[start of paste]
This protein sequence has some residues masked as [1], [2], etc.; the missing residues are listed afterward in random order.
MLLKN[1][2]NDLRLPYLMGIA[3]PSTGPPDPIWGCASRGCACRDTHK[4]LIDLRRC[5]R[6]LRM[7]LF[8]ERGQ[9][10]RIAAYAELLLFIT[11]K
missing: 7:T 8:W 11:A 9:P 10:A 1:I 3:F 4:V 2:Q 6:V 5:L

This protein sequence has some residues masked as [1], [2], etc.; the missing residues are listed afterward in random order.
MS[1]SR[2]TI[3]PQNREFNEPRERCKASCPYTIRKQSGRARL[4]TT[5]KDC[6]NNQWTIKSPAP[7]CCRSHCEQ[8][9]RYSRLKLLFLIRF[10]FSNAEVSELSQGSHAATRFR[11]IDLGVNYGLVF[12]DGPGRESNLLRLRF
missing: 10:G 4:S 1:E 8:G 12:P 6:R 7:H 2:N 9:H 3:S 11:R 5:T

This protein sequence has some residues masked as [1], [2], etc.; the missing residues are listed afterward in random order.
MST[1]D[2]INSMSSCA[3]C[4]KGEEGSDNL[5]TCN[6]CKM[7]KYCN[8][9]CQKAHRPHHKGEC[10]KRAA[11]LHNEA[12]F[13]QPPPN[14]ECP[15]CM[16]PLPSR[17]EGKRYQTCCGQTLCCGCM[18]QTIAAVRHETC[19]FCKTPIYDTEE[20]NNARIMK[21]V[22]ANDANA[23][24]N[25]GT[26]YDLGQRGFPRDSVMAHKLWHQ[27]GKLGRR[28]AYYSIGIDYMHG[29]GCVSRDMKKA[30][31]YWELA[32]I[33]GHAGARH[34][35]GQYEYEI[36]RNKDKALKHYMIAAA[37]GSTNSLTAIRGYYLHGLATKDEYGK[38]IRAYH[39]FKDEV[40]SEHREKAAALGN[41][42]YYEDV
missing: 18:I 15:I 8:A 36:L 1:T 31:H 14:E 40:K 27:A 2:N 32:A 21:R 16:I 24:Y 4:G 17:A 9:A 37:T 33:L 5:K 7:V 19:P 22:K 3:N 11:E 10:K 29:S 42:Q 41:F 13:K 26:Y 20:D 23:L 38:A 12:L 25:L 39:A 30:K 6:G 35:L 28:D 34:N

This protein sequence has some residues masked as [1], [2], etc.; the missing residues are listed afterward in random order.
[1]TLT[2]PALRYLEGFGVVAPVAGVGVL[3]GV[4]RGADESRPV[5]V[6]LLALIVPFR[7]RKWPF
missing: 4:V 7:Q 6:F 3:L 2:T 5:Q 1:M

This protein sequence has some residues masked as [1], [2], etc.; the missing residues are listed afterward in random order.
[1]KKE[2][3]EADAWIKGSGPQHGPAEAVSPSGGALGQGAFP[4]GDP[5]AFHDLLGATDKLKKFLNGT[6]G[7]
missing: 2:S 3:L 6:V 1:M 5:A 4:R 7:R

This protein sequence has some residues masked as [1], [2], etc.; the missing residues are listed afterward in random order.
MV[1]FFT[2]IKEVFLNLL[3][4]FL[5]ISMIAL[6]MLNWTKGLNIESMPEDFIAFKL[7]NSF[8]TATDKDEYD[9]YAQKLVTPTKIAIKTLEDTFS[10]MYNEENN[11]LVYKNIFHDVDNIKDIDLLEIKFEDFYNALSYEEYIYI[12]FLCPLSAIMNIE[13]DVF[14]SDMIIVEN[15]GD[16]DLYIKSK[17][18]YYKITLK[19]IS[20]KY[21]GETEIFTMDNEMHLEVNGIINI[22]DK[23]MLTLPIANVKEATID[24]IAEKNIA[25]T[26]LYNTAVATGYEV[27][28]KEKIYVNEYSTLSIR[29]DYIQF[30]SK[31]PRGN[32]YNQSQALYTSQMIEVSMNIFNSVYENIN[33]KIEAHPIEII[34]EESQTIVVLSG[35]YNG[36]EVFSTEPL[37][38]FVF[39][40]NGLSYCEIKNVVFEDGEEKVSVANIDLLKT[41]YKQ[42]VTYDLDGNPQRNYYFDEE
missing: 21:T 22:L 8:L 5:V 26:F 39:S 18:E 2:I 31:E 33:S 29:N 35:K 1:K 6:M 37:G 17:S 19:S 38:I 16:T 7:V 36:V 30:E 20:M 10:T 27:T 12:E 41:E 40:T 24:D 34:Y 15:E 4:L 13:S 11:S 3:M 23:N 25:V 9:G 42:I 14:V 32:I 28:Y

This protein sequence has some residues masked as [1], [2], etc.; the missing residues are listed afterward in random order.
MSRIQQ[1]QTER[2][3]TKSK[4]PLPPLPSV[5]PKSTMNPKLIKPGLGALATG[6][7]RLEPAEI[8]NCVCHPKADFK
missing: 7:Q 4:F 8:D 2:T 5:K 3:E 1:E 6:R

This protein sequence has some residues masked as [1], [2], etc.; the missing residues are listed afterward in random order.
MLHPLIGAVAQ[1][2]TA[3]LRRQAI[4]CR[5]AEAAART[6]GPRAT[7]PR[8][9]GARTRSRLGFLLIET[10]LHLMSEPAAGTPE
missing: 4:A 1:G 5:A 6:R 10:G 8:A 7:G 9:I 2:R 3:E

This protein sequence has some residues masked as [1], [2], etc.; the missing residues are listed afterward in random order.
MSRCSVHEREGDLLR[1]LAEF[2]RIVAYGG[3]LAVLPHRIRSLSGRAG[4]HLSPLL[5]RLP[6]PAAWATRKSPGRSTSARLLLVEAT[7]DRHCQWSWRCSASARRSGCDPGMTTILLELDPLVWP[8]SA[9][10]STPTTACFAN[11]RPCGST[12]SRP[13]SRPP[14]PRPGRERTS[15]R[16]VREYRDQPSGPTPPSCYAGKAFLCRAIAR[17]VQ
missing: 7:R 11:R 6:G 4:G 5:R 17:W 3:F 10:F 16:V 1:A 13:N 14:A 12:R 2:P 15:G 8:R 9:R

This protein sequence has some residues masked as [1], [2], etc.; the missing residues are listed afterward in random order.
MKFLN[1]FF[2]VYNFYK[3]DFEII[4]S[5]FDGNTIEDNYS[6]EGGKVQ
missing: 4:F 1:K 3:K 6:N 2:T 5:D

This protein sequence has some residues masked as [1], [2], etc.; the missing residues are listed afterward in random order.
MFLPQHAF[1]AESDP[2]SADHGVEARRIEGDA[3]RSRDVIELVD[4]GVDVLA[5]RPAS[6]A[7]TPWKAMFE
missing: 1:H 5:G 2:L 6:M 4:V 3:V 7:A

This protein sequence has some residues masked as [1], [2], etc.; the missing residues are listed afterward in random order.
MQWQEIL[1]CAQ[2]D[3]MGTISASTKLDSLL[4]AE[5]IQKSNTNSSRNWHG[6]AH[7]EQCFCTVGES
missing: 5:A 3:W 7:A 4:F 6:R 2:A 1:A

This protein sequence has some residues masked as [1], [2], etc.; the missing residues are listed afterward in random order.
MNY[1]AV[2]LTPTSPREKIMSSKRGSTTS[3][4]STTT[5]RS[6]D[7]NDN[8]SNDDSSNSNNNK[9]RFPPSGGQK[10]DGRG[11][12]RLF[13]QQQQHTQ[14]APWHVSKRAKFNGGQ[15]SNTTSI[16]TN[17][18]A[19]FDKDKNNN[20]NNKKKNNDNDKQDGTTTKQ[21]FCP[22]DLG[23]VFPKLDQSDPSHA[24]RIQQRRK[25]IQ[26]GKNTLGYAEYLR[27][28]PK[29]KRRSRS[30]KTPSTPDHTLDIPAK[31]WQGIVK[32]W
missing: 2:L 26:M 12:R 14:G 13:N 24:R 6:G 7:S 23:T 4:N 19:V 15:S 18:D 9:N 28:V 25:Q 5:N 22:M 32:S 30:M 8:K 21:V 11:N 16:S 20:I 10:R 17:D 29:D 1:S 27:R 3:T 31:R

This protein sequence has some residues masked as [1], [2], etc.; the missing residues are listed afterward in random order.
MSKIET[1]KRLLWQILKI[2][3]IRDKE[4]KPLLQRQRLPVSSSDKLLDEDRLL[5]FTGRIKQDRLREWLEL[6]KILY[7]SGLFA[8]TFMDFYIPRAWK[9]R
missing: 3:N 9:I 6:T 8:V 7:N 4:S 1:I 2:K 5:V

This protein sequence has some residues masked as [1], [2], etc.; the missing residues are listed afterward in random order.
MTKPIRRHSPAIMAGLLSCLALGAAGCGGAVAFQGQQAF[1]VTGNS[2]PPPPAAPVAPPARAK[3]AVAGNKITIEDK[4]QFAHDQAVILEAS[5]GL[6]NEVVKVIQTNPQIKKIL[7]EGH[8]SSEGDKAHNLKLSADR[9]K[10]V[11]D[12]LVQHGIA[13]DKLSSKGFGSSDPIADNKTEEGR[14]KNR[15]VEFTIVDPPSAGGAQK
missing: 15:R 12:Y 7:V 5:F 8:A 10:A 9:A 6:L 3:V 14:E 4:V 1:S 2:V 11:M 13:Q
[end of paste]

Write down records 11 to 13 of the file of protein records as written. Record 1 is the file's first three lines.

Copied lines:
This protein sequence has some residues masked as [1], [2], etc.; the missing residues are listed afterward in random order.
MFLPQHAF[1]AESDP[2]SADHGVEARRIEGDA[3]RSRDVIELVD[4]GVDVLA[5]RPAS[6]A[7]TPWKAMFE
missing: 1:H 5:G 2:L 6:M 4:V 3:V 7:A

This protein sequence has some residues masked as [1], [2], etc.; the missing residues are listed afterward in random order.
MQWQEIL[1]CAQ[2]D[3]MGTISASTKLDSLL[4]AE[5]IQKSNTNSSRNWHG[6]AH[7]EQCFCTVGES
missing: 5:A 3:W 7:A 4:F 6:R 2:A 1:A

This protein sequence has some residues masked as [1], [2], etc.; the missing residues are listed afterward in random order.
MNY[1]AV[2]LTPTSPREKIMSSKRGSTTS[3][4]STTT[5]RS[6]D[7]NDN[8]SNDDSSNSNNNK[9]RFPPSGGQK[10]DGRG[11][12]RLF[13]QQQQHTQ[14]APWHVSKRAKFNGGQ[15]SNTTSI[16]TN[17][18]A[19]FDKDKNNN[20]NNKKKNNDNDKQDGTTTKQ[21]FCP[22]DLG[23]VFPKLDQSDPSHA[24]RIQQRRK[25]IQ[26]GKNTLGYAEYLR[27][28]PK[29]KRRSRS[30]KTPSTPDHTLDIPAK[31]WQGIVK[32]W
missing: 2:L 26:M 12:R 14:G 13:N 24:R 6:G 7:S 23:T 4:N 19:V 15:S 18:D 9:N 28:V 25:Q 5:N 22:M 32:S 30:M 8:K 21:V 11:N 16:S 20:I 10:R 17:D 29:D 1:S 27:R 3:T 31:R